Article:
I mean, looking at these Spotify plays, everything from that first album has over a half a million. Like each track. So it seems like when people listen to it, they listen to the whole thing.
Yeah, it went out and found its people. It really did. And people clearly streamed the whole album. So that is exciting to see.
And yeah dude, sorry – I always give way too much context. You asked about the second album [laughs].
The short story is, I was super burned out. So I wasn’t going to throw in the towel, but I was just kind of content to have music on the back burner for a while. And that basically came to a head at the start of 2018, where a bunch of different life situations made Molly and I step back and be like, “Wait, what are we trying to do?”
Molly and I, our personalities are to put our heads down and to just keep going with whatever we’re doing. We don’t frequently take a step back and ask, “Okay, where are we trying to go? What goals do we have for this music thing? Is it just something I’m going to do on the side when I have the time, or is this really something that we want to take some risks for and sign on for the grind for even if there’s a lot of things about the business side that are soul sucking?”
So there wasn’t really a precise moment that I switched gears, but I do remember a night where Molly and I were trying to figure out what the next year should look like, and how to spend our time – what goals to make as a family and for our careers. And we just decided to read through old fan mail.
Oh, that’s awesome.
It’s just email. It’s not a lot. But every week or couple of weeks, someone will send in an email saying something like, “Hey, this song really meant a lot to me,” you know? Or tell stories about the songs. And those emails are such a gift.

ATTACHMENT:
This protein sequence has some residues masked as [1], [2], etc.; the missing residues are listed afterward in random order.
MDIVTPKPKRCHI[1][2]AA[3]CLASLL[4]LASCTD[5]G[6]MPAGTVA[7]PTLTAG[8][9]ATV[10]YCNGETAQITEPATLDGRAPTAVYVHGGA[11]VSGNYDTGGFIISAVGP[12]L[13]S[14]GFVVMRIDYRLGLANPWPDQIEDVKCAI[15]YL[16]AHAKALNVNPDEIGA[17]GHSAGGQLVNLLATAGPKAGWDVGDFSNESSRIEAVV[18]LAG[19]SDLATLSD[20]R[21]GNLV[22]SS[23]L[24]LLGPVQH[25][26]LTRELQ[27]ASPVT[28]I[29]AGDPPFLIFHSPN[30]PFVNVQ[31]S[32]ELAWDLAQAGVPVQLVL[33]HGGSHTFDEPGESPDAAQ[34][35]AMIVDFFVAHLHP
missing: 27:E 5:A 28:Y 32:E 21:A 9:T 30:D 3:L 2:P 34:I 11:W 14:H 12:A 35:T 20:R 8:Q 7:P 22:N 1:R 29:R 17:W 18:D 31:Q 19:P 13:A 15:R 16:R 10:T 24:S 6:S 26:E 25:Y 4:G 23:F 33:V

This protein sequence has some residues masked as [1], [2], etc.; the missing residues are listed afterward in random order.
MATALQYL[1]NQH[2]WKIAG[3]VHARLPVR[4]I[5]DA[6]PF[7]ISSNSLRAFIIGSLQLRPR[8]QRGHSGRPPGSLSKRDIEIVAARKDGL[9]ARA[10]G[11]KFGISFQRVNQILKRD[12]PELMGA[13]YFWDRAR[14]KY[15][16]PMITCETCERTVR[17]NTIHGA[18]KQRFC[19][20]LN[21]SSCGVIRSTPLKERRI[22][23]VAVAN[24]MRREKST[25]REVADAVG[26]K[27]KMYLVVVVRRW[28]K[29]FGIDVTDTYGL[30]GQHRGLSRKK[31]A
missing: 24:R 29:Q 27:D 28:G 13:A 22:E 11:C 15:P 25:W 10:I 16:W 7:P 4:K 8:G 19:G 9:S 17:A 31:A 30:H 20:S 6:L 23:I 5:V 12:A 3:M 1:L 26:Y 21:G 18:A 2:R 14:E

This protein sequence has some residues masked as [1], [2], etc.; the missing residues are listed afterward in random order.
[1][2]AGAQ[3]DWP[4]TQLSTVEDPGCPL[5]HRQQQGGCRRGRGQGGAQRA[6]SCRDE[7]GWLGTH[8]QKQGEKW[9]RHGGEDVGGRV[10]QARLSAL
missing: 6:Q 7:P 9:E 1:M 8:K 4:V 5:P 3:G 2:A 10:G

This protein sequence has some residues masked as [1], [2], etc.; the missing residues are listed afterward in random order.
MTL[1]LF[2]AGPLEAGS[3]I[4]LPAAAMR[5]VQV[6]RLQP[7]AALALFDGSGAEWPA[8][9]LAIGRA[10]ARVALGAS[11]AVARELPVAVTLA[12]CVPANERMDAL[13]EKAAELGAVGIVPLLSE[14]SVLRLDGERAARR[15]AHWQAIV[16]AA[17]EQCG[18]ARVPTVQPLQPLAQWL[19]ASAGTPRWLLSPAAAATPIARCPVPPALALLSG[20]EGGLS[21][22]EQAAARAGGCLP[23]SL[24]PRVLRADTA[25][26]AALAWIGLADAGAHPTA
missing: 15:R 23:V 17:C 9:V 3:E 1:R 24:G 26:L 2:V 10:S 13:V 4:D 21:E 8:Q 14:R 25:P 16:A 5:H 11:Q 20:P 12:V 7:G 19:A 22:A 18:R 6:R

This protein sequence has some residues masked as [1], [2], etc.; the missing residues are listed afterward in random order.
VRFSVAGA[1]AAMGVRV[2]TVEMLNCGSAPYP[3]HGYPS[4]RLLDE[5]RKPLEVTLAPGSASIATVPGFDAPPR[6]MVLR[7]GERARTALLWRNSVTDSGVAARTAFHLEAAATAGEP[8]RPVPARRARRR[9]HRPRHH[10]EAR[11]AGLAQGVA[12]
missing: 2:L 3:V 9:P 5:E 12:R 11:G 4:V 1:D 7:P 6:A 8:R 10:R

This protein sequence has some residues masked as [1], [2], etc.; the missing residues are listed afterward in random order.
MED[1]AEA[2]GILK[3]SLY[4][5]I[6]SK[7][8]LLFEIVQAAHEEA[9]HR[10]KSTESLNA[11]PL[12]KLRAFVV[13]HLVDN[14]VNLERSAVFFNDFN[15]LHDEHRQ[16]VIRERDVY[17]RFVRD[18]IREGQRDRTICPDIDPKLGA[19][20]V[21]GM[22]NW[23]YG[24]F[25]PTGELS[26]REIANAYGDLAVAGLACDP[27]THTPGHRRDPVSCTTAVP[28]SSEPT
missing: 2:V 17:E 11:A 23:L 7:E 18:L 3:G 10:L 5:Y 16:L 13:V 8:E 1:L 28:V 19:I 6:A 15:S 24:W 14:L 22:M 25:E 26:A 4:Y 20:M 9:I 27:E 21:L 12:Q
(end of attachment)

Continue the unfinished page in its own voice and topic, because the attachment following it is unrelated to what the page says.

I don’t know if I’ve ever even done that, and I love a lot of music. You can love the music, but then the fact that some people felt like, “No, I love this and I’m going to actually get in touch with the artist.”
So we read through it, and we were both just very moved and humbled to see that the songs I had put out – songs that I didn’t feel like I had done justice on the business side of promoting – they still went out and kind of found their people and did their work.
And that kind of flipped the switch for me.
So what happened?
It was like… I struggle with knowing how to talk about it with you, because you know me and you know my faith. Other people might not frame this in the same way. But what happened in that moment really was that God confirmed what Molly and I both knew as kind of a calling for me. We had lost sight of it in the busyness of starting a family and in the church having a lot of needs.
So reading the fan mail felt like a very spiritual experience, like God saying, “No, Joel, this is a calling for you. I need you to keep writing these songs because I have plans, even if you are not maximizing yourself or doing what the world would call running a good business. I have plans for these songs to go minister to people. So you have to keep doing this.”
That was kind of a spiritual revival moment, just reading people’s stories.